This article appeared originally in Minnesota Lawyer’s sister publication, Finance & Commerce.
Advocates for Minnesota cities are asking state lawmakers to weigh in on an issue that has long pitted builders and developers against local communities: the question of who pays for street improvements related to new home construction.
At issue is whether cities are allowed to charge residential developers for general citywide transportation improvements to absorb additional traffic generated by the new homes. Builders say “no,” and recent court rulings have gone their way.
In response, cities are getting behind a pair of bills that would allow them to collect such fees. The bills, authored by Rep. Brad Tabke, DFL-Shakopee, and Sen. Eric Pratt, R-Prior Lake, will be reintroduced this session after failing to get a hearing last year.
Irene Kao, a lobbyist for the League of Minnesota Cities, said the legislation is needed to provide more clarity going forward — for the benefit of cities, counties and townships, as well as builders and developers.
According to the League, cities plan street work “years in advance and new development creates additional demand. However, legal interpretation of current law does not allow for cities to collect fees from developers to help pay for these future investments.”
Just last month, for example, a Hennepin County District Court judge rejected a city of Dayton ordinance requiring homebuilders to help pay an “off-site” transportation fee as a condition of approval for new housing developments.
Judge Susan M. Robiner of the Hennepin County District Court ruled that the ordinance is “illegal, null, void and unenforceable” under state law as interpreted by a 2018 Minnesota Supreme Court decision.
David Siegel, executive director of Housing First Minnesota, said Tuesday that the court decision is a victory for housing affordability because street improvement fees drive up costs that are then passed on to buyers.
Given that the courts have already spoken, Housing First Minnesota opposes the legislation and sees no need for the Legislature to intervene.
“This has been in front of the courts four times and the courts have … struck down these fees,” Siegel said.
“It’s really absurd to be talking about adding costs to housing at a time when we face an affordability crisis, and we have literally the lowest available inventory for sale, new and resale, in the country.”
Tina Goodroad, Dayton’s city administrator, said the city doesn’t plan to appeal the court’s decision. But in response to the ruling, the city is getting behind the legislative fix and will consider a moratorium on residential development.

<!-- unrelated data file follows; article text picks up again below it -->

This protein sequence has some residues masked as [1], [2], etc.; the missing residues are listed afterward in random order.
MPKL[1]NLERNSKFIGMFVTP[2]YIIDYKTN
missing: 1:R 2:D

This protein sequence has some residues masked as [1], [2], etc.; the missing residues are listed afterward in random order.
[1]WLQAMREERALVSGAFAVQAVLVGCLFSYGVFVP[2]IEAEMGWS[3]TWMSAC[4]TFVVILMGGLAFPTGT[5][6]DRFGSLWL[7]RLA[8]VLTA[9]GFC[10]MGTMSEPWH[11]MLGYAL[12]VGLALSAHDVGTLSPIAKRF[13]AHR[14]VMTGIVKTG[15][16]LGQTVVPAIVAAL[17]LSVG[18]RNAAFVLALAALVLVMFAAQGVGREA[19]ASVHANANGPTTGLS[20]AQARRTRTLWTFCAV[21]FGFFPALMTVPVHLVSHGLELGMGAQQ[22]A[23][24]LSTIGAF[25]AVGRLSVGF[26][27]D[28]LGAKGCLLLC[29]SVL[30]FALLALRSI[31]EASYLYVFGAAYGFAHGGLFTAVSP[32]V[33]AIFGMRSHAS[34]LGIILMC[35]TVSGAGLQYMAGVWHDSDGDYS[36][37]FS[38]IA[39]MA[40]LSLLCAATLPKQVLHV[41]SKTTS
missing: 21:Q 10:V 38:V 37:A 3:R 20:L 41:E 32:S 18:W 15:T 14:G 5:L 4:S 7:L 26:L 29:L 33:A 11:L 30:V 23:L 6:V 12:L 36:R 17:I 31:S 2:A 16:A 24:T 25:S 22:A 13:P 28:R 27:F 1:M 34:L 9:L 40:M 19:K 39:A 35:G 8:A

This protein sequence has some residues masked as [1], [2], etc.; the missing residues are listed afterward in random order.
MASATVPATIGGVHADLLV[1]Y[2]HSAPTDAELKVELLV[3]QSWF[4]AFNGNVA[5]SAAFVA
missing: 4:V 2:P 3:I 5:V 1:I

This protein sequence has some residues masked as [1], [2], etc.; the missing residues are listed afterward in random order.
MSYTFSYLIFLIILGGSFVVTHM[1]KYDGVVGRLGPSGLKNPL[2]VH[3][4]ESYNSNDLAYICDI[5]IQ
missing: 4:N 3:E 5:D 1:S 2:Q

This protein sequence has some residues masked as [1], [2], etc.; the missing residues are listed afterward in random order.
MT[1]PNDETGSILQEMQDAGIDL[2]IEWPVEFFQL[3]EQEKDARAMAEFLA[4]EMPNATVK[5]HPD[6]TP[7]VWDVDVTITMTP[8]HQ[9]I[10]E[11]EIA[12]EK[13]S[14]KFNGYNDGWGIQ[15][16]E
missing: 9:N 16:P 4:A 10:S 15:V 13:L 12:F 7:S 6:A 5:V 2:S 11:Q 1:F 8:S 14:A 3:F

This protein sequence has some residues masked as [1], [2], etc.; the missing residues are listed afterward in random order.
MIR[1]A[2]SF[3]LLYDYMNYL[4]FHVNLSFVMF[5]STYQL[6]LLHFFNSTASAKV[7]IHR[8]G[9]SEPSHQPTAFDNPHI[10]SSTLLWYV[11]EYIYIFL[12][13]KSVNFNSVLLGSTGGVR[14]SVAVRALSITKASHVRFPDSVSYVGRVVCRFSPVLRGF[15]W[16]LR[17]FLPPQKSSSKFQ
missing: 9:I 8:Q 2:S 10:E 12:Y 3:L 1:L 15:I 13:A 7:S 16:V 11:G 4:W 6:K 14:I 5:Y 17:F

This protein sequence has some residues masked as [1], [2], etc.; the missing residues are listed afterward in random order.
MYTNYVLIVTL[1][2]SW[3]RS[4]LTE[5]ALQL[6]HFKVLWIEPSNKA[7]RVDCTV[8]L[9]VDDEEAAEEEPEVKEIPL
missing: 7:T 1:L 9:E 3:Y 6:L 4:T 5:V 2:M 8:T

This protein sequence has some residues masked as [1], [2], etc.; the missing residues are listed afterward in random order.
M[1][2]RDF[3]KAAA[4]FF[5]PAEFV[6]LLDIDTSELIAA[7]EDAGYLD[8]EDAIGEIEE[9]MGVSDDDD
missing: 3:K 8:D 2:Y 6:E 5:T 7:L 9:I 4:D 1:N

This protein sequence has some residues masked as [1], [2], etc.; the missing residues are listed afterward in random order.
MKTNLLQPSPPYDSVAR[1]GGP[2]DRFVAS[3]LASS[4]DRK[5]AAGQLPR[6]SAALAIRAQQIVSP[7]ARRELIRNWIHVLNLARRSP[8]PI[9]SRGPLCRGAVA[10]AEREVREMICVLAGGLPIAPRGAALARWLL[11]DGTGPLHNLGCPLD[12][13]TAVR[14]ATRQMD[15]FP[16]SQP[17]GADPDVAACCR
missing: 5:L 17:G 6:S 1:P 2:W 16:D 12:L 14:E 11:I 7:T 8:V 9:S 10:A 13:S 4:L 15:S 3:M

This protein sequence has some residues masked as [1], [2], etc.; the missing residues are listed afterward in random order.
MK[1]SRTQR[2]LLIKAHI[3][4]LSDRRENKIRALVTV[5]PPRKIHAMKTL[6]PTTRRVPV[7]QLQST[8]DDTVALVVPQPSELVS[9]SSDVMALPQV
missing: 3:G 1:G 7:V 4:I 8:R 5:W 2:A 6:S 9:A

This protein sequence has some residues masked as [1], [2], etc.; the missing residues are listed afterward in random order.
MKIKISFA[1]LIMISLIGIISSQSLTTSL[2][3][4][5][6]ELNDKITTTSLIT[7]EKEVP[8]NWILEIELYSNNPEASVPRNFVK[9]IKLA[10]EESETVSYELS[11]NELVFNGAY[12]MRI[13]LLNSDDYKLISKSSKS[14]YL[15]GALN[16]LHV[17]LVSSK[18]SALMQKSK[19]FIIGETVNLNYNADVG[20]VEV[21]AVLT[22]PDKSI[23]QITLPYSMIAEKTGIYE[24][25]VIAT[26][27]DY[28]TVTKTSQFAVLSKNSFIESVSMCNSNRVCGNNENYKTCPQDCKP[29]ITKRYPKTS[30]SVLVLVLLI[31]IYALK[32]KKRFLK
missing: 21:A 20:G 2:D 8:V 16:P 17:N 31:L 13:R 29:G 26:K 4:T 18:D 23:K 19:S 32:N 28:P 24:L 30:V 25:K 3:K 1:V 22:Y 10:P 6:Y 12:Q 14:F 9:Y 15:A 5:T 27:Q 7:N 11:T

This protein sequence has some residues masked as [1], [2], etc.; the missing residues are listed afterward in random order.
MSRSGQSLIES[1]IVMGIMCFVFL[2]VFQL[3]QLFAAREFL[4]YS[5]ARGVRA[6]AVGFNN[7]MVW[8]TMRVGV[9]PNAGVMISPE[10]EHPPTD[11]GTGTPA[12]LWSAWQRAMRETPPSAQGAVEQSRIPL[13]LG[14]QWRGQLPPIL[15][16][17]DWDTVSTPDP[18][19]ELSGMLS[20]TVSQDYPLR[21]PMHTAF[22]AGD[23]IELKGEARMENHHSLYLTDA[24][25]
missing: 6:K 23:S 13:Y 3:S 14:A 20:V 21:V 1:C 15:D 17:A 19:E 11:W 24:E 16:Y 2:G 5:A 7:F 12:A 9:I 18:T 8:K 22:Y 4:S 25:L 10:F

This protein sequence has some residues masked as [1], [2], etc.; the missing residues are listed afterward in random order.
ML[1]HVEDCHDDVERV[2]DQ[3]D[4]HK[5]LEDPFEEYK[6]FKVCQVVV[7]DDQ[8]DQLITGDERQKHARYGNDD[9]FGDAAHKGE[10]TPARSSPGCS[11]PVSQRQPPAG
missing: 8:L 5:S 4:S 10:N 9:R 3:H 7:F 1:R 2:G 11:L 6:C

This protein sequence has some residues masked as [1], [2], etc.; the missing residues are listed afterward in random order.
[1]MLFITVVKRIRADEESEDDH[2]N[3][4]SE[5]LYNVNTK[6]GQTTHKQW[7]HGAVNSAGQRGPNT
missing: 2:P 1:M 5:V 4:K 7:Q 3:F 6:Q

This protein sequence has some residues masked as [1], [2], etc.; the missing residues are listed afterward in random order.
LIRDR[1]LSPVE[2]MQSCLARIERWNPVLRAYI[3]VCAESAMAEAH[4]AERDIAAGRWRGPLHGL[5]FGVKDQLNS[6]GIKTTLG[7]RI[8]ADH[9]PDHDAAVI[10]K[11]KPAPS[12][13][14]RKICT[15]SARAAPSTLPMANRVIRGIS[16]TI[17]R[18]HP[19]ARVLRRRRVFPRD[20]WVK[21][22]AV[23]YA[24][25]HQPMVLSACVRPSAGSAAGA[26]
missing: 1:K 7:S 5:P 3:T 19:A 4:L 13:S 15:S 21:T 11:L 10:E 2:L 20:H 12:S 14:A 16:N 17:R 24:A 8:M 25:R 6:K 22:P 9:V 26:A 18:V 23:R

Cities do have statutory authority to charge fees for sewer and water improvements and parks, but for some reason there’s a “gap” in the law that doesn’t address street improvements, Goodroad said.
“Cities like Dayton are looking for a legislative fix that allows us to ensure that the cost of development is borne by the new development,” she said.
Prior Lake Mayor Kirt Briggs concurs.
In a typical year, the city of Prior Lake took in roughly $225,000 in fees from residential developers to cover street improvements, he said. Those fees were placed in a “cost bucket” for specific improvements, he said.
Once Prior Lake is fully developed, total infrastructure costs tied to new development would be “on the order of $25 million,” Briggs said. That assumes the city is built out over time as laid out in its comprehensive plan.
“I think it’s important to understand that cities levy fees only when a cost exists. Absent a cost, there would be no need to levy a fee,” Briggs said.
Pratt, the sponsor of the Senate bill, doesn’t dispute that development fees are passed along to the buyer. But the alternative, he said, is to force existing taxpayers in a city to absorb the costs.
Each new home in a community adds 10 car trips per day to the city’s transportation system, Pratt said. That puts a lot of pressure on the system, he said, when hundreds of new dwellings come to town.
“We all need to get to the store, the post office, the bank, the schools. So what the bill does is recognize that growth necessitates expansion of our road system,” he said.
Under House File 2296, a municipality “may impose a fee as set by ordinance on an applicant based on the net buildable acreage of the subdivision, the subdivision’s impact on the municipality’s transportation system, or the municipality’s transportation plan.”
Under House File 2297, a municipality “may condition approval of a subdivision on the construction and installation of streets, require a reasonable portion of the buildable land to be dedicated to the public or preserved for public use as streets, and impose a cash fee by ordinance for the construction and installation of streets.”